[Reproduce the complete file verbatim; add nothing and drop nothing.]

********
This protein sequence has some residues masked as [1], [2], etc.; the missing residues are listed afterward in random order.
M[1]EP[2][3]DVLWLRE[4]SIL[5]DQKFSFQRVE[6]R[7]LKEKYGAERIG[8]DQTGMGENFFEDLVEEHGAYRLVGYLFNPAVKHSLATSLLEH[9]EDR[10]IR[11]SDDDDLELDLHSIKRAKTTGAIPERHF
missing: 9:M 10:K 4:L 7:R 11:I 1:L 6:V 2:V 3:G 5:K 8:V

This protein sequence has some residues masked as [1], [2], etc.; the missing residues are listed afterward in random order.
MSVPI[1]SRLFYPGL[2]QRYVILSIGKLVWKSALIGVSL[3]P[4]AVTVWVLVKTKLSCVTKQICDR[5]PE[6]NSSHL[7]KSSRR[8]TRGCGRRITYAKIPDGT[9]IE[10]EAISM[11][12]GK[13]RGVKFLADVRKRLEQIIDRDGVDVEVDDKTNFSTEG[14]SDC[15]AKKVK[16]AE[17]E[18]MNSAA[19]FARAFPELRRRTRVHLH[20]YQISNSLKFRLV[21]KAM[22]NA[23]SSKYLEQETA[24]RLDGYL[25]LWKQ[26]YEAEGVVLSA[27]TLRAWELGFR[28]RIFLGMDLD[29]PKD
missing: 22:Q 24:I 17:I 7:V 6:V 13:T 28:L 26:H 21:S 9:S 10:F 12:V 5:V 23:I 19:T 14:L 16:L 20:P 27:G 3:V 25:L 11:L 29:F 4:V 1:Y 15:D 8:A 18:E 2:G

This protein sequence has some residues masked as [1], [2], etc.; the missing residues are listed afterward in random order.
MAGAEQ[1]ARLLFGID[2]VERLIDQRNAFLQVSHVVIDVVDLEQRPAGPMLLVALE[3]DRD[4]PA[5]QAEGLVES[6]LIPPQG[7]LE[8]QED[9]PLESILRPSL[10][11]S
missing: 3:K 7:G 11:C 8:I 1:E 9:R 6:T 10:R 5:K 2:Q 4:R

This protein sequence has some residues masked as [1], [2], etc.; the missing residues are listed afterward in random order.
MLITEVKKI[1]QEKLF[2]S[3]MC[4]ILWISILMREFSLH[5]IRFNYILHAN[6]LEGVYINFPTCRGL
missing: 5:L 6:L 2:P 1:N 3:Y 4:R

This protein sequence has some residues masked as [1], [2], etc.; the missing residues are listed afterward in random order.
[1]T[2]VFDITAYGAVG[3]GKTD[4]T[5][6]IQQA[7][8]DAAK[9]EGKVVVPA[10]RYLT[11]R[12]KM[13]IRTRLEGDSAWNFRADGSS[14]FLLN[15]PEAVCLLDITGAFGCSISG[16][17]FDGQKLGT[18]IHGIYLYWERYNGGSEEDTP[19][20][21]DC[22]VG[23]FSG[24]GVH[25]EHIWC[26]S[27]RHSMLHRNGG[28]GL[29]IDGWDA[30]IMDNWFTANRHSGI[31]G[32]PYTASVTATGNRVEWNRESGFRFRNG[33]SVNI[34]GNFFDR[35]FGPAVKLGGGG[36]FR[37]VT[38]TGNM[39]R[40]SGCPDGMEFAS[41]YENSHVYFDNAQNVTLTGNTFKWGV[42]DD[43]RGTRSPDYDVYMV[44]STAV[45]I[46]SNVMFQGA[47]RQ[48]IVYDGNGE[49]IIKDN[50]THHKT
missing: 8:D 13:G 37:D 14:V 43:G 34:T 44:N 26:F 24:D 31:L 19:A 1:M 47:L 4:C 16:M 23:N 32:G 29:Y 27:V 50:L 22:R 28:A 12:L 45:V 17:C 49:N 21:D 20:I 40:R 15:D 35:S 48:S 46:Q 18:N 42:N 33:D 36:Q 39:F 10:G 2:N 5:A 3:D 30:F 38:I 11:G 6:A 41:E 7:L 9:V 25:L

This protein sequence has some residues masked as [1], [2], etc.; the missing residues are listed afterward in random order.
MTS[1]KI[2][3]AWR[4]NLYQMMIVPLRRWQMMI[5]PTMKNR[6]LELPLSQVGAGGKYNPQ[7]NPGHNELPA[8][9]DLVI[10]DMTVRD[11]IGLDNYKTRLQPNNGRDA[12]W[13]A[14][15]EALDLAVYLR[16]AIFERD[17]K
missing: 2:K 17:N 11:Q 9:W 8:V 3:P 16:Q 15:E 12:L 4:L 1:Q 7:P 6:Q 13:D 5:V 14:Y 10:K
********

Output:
This protein sequence has some residues masked as [1], [2], etc.; the missing residues are listed afterward in random order.
M[1]EP[2][3]DVLWLRE[4]SIL[5]DQKFSFQRVE[6]R[7]LKEKYGAERIG[8]DQTGMGENFFEDLVEEHGAYRLVGYLFNPAVKHSLATSLLEH[9]EDR[10]IR[11]SDDDDLELDLHSIKRAKTTGAIPERHF
missing: 9:M 10:K 4:L 7:R 11:I 1:L 6:V 2:V 3:G 5:K 8:V

This protein sequence has some residues masked as [1], [2], etc.; the missing residues are listed afterward in random order.
MSVPI[1]SRLFYPGL[2]QRYVILSIGKLVWKSALIGVSL[3]P[4]AVTVWVLVKTKLSCVTKQICDR[5]PE[6]NSSHL[7]KSSRR[8]TRGCGRRITYAKIPDGT[9]IE[10]EAISM[11][12]GK[13]RGVKFLADVRKRLEQIIDRDGVDVEVDDKTNFSTEG[14]SDC[15]AKKVK[16]AE[17]E[18]MNSAA[19]FARAFPELRRRTRVHLH[20]YQISNSLKFRLV[21]KAM[22]NA[23]SSKYLEQETA[24]RLDGYL[25]LWKQ[26]YEAEGVVLSA[27]TLRAWELGFR[28]RIFLGMDLD[29]PKD
missing: 22:Q 24:I 17:I 7:V 6:V 13:T 28:L 26:H 21:S 9:S 10:F 12:V 5:V 23:I 19:T 14:L 16:L 20:P 27:G 3:V 25:L 11:L 29:F 4:V 1:Y 15:D 8:A 18:E 2:G

This protein sequence has some residues masked as [1], [2], etc.; the missing residues are listed afterward in random order.
MAGAEQ[1]ARLLFGID[2]VERLIDQRNAFLQVSHVVIDVVDLEQRPAGPMLLVALE[3]DRD[4]PA[5]QAEGLVES[6]LIPPQG[7]LE[8]QED[9]PLESILRPSL[10][11]S
missing: 3:K 7:G 11:C 8:I 1:E 9:R 6:T 10:R 5:K 2:Q 4:R

This protein sequence has some residues masked as [1], [2], etc.; the missing residues are listed afterward in random order.
MLITEVKKI[1]QEKLF[2]S[3]MC[4]ILWISILMREFSLH[5]IRFNYILHAN[6]LEGVYINFPTCRGL
missing: 5:L 6:L 2:P 1:N 3:Y 4:R

This protein sequence has some residues masked as [1], [2], etc.; the missing residues are listed afterward in random order.
[1]T[2]VFDITAYGAVG[3]GKTD[4]T[5][6]IQQA[7][8]DAAK[9]EGKVVVPA[10]RYLT[11]R[12]KM[13]IRTRLEGDSAWNFRADGSS[14]FLLN[15]PEAVCLLDITGAFGCSISG[16][17]FDGQKLGT[18]IHGIYLYWERYNGGSEEDTP[19][20][21]DC[22]VG[23]FSG[24]GVH[25]EHIWC[26]S[27]RHSMLHRNGG[28]GL[29]IDGWDA[30]IMDNWFTANRHSGI[31]G[32]PYTASVTATGNRVEWNRESGFRFRNG[33]SVNI[34]GNFFDR[35]FGPAVKLGGGG[36]FR[37]VT[38]TGNM[39]R[40]SGCPDGMEFAS[41]YENSHVYFDNAQNVTLTGNTFKWGV[42]DD[43]RGTRSPDYDVYMV[44]STAV[45]I[46]SNVMFQGA[47]RQ[48]IVYDGNGE[49]IIKDN[50]THHKT
missing: 8:D 13:G 37:D 14:V 43:G 34:T 44:N 26:F 24:D 31:L 19:A 1:M 47:L 4:C 16:M 23:N 32:G 29:Y 27:V 50:L 22:R 28:A 12:L 45:V 17:C 49:N 21:D 20:I 40:R 15:D 35:S 48:S 46:Q 18:N 42:N 33:D 36:Q 39:F 10:G 2:N 5:A 3:D 30:F 38:I 11:G 6:A 41:E 7:L 9:V 25:L

This protein sequence has some residues masked as [1], [2], etc.; the missing residues are listed afterward in random order.
MTS[1]KI[2][3]AWR[4]NLYQMMIVPLRRWQMMI[5]PTMKNR[6]LELPLSQVGAGGKYNPQ[7]NPGHNELPA[8][9]DLVI[10]DMTVRD[11]IGLDNYKTRLQPNNGRDA[12]W[13]A[14][15]EALDLAVYLR[16]AIFERD[17]K
missing: 2:K 17:N 11:Q 9:W 8:V 3:P 16:Q 15:E 12:L 4:L 1:Q 7:P 6:Q 13:D 5:V 14:Y 10:K